Algoma Public Health
Anyone can catch the flu. Protect yourself. Protect your family. Get the flu shot.
High dose flu vaccine
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You can get the free flu shot from:
Your primary healthcare provider
Participating pharmaciesIn the Algoma district, those 6 and older can get a flu shot at participating pharmacies.
Schedule an appointment at a flu shot clinic in your area; select from the available providers below:
Algoma Public Health
Sault Ste. Marie & Area
Influenza (commonly known as "the flu") is a serious, acute respiratory illness that is caused by a virus. People who get influenza may have a fever, chills, cough, runny eyes, stuffy nose, sore throat, headache, muscle aches, extreme weakness, and fatigue. A cough and fatigue can persist for several weeks, making the return to full personal and work activities difficult.
People of any age can get the flu. Illness due to influenza usually lasts two to seven days; sometimes longer in the elderly and in people with chronic diseases. Most people who get influenza are ill for only a few days. However, some people can become very ill, possibly developing complications and requiring hospitalization.
Have more questions? Learn more about the influenza vaccine by visiting our Flu Shot Q&A's.
The common cold and influenza (flu) symptoms are often very similar. Use the chart below to help you determine if your symptoms are from a common cold or the flu.
|Fever||Rare||Usual; high fever (102* F/39 * C - 104 * F, 40 * C), sudden onset, lasts 3 to 4 days. Note: the elderly and people who are immunocompromised may not develop a fever.|
|Headache||Rare||Usual; can be sudden|
|Muscle aches and pain||Sometimes; generally mild||Usual; often severe|
|Tiredness and Weakness||Sometimes; generally mild||Usual; early onset, can be severe|
|Extreme tiredness||Unusual||Usual; early onset, can be severe|
|Runny, stuffy nose||Common||Common|
|Chest discomfort, coughing||Sometimes, mild to moderate||Common; can be moderate to severe. A cough may last for weeks|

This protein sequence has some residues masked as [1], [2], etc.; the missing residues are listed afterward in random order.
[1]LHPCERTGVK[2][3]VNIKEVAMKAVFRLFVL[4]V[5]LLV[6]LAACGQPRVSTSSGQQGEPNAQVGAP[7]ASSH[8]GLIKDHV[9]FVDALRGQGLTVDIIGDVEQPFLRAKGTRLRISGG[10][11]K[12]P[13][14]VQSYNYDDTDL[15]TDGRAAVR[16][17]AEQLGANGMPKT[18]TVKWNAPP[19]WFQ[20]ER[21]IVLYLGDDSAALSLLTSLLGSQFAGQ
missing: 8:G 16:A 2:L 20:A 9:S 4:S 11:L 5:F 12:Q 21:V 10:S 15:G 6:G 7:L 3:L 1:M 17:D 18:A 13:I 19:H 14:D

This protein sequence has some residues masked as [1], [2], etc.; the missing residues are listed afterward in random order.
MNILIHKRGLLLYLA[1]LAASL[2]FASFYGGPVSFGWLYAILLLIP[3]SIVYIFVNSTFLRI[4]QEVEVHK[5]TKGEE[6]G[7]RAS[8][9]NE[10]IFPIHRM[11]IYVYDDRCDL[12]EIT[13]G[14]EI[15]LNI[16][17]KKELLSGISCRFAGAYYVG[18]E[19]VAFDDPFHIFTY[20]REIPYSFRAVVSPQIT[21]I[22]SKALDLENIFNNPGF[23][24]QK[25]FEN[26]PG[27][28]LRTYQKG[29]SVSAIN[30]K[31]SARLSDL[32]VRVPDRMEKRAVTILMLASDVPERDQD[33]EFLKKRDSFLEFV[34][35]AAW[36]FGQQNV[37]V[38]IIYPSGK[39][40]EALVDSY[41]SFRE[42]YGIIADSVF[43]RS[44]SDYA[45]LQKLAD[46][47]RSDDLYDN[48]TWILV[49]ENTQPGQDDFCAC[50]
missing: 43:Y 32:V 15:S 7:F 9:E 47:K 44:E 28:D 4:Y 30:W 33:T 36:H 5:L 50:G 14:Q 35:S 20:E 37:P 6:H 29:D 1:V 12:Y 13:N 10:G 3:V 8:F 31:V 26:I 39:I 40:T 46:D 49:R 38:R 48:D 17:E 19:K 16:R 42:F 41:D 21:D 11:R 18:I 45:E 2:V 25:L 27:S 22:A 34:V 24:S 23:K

|Complications||Can lead to sinus congestion or infection, and ear aches.||Can lead to pneumonia and respiratory failure, and become life-threatening. Can worsen a chronic condition|
Healthy young children aged 6 to 23 months are at increased risk of being admitted to the hospital because of flu symptoms compared with healthy older children and young adults. Once children enter daycare, school, or begin playing with groups of other children, their close contact enables the flu virus to spread quickly and easily among them. This helps make children one of the main spreaders of the virus both in the school and in the household.
Facts about children, the flu and vaccination:
Healthy children, particularly those 6 to 23 months of age, should receive the vaccine as they can develop influenza illness and serious complications. Only children 6 months of age and older can be vaccinated.
- Children under 9 years old getting vaccinated for the first time need two doses of vaccine - the second dose at least one month after the first dose.
- Children and teenagers who have been treated with aspirin (acetylsalicylic acid) for long periods may have an increased risk of developing Reye's syndrome if they get the flu.
- The vaccine is safe and well tolerated by healthy children. There is no evidence that it can cause neurological conditions such as autism, attention deficit disorder or hyperactivity disorder.
Getting the flu vaccine is the best way to prevent the flu.
Everyone 6 months of age and older should consider getting vaccinated to protect themselves and their families from influenza, to avoid losing time from work or school, and to avoid spreading the virus to others. People at risk of getting severely ill from influenza or its complications and people in close contact with them should consider themselves a priority for influenza immunization.
What more can you do to avoid getting sick?
- Hand washing, when done correctly, is the single most effective way to reduce your chances of getting sick.
- Cover your mouth and nose with a tissue when you sneeze or cough.
- If you don't have a tissue, cough or sneeze into your upper sleeve - not into your hands.
- Avoid sharing food, eating utensils, towels or handkerchiefs.
- Keep an alcohol-based sanitizer (gel or wipes) handy at work, home, and in the car.